This is a quick follow-up on the discussion re the meaning of deprecated back on the lucee support list a while ago.
I’d like to propose the following categorisation for the future:
Normal (no category): this is a normal feature and we think it’s good and appropriate to be used in the language.
Avoid: We think this is not the best way of doing something, but hey - if you think or feel you need to, go ahead.
Deprecated: Avoid + this might (or might not) be removed of the language at any future version (or replace “any” with “in 2+ versions from now” etc.). Also there’s no active development going into this function or feature anymore.
Hidden/Removed: Deprecated + it might still exist in code (or not), but it’s certainly removed from the docs and will be removed from code at some point. If you use this - tough luck.
Note: the new thing I’m proposing with this is “Avoid”. It caters for a very specific scenario in which we have (or want to) deal with 3 or so different CFML engines and want to keep compatibility options open without having to use “deprecated” (which is often understood as: this will be removed).
For instance CreateObject could be set to “Avoid” in the CFML dialect in Lucee 5. That means it’s not deprecated but we still express our opinion that CreateObject is a stupid function from a conceptual point of view and that we really think there are better ways of doing this.
And yes: all my suggestion does is introducing a nuance between Avoid and Deprecated, but I think it’s a valuable nuance.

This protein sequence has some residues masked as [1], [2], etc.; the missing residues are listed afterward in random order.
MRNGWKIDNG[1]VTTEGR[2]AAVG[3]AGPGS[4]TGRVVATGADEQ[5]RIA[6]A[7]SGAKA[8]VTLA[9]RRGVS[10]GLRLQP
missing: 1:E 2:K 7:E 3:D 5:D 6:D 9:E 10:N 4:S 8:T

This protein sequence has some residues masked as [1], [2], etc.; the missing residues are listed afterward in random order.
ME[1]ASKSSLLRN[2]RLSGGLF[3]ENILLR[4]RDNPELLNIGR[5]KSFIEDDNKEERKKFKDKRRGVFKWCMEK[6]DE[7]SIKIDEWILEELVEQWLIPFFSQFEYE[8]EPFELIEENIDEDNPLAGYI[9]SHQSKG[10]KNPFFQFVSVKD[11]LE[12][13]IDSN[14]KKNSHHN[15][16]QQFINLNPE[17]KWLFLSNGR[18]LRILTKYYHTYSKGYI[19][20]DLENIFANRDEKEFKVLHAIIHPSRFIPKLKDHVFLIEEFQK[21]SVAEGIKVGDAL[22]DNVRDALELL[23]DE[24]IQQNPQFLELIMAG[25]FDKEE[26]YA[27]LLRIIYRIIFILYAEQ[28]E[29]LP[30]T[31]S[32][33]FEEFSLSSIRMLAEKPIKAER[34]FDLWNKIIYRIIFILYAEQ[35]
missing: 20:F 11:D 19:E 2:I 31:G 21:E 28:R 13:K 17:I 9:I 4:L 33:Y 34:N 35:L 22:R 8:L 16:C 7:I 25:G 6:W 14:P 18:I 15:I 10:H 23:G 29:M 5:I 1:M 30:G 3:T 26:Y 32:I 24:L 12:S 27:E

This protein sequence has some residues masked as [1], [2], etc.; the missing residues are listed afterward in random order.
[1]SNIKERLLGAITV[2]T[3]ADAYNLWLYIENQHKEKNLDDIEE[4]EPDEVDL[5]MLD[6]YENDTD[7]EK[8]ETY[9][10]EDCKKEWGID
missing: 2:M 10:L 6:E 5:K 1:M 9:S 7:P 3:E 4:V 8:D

The biggest missunderstanding we had with this is the interpretation of “deprecation”, the meaning of this status.
My understanding was for sure different, as it was or is for other, i understand it as “dislike” or “refuse”. For me to “depecate” something had abolutey nothing to do with “we will remove this after x releases”, it was only “we dislike this functinality and we encourage you not to use it”.
Important here is the status “hidden”, most people was not aware of this status, so maybe because of that they saw “deprecate” somewhere between deprecate and hidden.
So what if we would ditch “deprecate” and use indtead use an other term.
I’m not an english expert and i’m sure there could be better words, my point is that the problem is that the word “deprecate” is prejudiced and that we have 3 stati and not only 2. so im not sure if the best solution is to add a 4th stati.
if we are clear on the meaning of “deprecate” and maybe also need an other name it is not necessary to add a 4th stati.
IN my opinion adding a 4th stati makes it more complicated.
So how do you articulate things that you actually do mean “we will remove this after x releases”, which is a completely legitimate status to want to indicate?
You can use any terms you like provided you document what they mean. This was the only problem with the whole “deprecation” discussion… you were leaving it up to everyone to guess which particular variation of the term you were meaning. Just document it. Job done.